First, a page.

Entrepreneur, philanthropist and 1954 Michigan State University alumnus Eli Broad passed away Friday, April 30, 2021, at the age of 87.
“I am deeply saddened by the passing of MSU alumnus, humanitarian and philanthropist Eli Broad, and my heart is with Edythe and the entire Broad family,” said MSU President Samuel L. Stanley Jr., M.D. “Eli was a selfless, kindhearted man who dedicated much of his life to making the lives of others better. From the classroom to the board room, altruism was the backbone of his mission, and Eli embodied what it means to be a Spartan.”
“Eli Broad stood out as a student at MSU, prospered through his great entrepreneurial insight and generously supported the university he loved and the causes he knew were important,” said Dianne Byrum, MSU Board of Trustees chairperson. “His many legacies will endure, and his memory will live in the hearts of Spartans and many, many others.”
Broad graduated cum laude in 1954 in only three years with a degree in accounting from the School of Business, which now bears his name. Shortly after, he became the youngest certified public accountant in Michigan’s history when he passed the CPA exam on his first try at the age of 20.
After graduation, he married the former Edythe Lawson and entered the homebuilding business, where he prospered with an innovative business plan for constructing affordable homes. He later applied his business sense to the retirement services industry by buying a life insurance company and transforming it into the SunAmerica financial services company.
Broad called himself a “venture philanthropist,” and the couple began their philanthropic giving in the 1950s. In 1967 they created the Eli and Edythe Broad Foundation, adding the Broad Art Foundation in 1984. To date, the combined commitments of the Broads with their foundations exceeds $4 billion.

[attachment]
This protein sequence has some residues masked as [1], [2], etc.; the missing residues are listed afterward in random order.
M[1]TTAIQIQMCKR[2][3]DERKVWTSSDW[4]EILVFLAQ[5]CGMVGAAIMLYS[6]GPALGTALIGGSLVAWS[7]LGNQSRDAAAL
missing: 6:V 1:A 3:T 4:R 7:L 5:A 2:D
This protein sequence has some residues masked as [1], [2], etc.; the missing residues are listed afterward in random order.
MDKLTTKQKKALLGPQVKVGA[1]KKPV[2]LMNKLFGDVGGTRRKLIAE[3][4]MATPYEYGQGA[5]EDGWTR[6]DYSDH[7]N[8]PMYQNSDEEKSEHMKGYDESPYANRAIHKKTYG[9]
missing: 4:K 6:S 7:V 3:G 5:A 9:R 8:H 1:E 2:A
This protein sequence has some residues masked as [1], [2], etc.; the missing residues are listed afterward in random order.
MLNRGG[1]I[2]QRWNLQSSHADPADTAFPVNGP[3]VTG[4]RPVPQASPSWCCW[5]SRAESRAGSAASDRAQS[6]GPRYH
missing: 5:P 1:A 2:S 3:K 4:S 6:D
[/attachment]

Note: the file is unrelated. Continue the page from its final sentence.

In 1991, following a gift of $20 million, his college was renamed the Eli Broad College of Business. In October 2014, the Broads invested an additional $25 million to expand the Broad College’s graduate programs.
“Eli Broad was a larger-than-life figure in everything he touched, and his relentless pursuit of excellence together with a bias for action has resulted in a rich legacy of successful achievements,” said Sanjay Gupta, dean of the business college. “His life’s philosophy involved striving for the impossible, being unreasonable, not settling for mediocrity, thinking outside the box and working hard. We are greatly privileged and immensely proud to have Mr. Broad’s name as our calling card for every Spartan business graduate, and I am personally honored and humbled to have the opportunity to lead the college that bears his name.”
Broad also supported the MSU College of Education with a $6 million pledge in 2003 to help improve urban education, particularly for students in Detroit schools.
In June 2007, the Broads announced a $26 million gift to build the Eli and Edythe Broad Art Museum at MSU. The Broads would invest an additional $2 million in the project in 2010 and later gifted the museum $5 million toward its endowments to help fund future exhibitions.
“Eli Broad was an incomparable advocate for the arts and ensuring their accessibility for all,” said Mónica Ramírez-Montagut, director of the museum. “The Eli and Edythe Broad Art Museum at Michigan State University was made possible through the remarkable generosity of Eli and his wife Edythe, and it is an honor for us to carry on the Broad arts legacy here in East Lansing.”
In May 2012, he wrote his first book, “The Art of Being Unreasonable: Lessons in Unconventional Thinking.” It would go on to become a New York Times, Wall Street Journal, USA Today and Washington Post bestseller.
Eli Broad is survived by his wife, Edythe, and their two sons, Gary and Jeffrey.
In his own words
While taping his Spartan Saga in 2014, Broad had these words about his goals for giving back.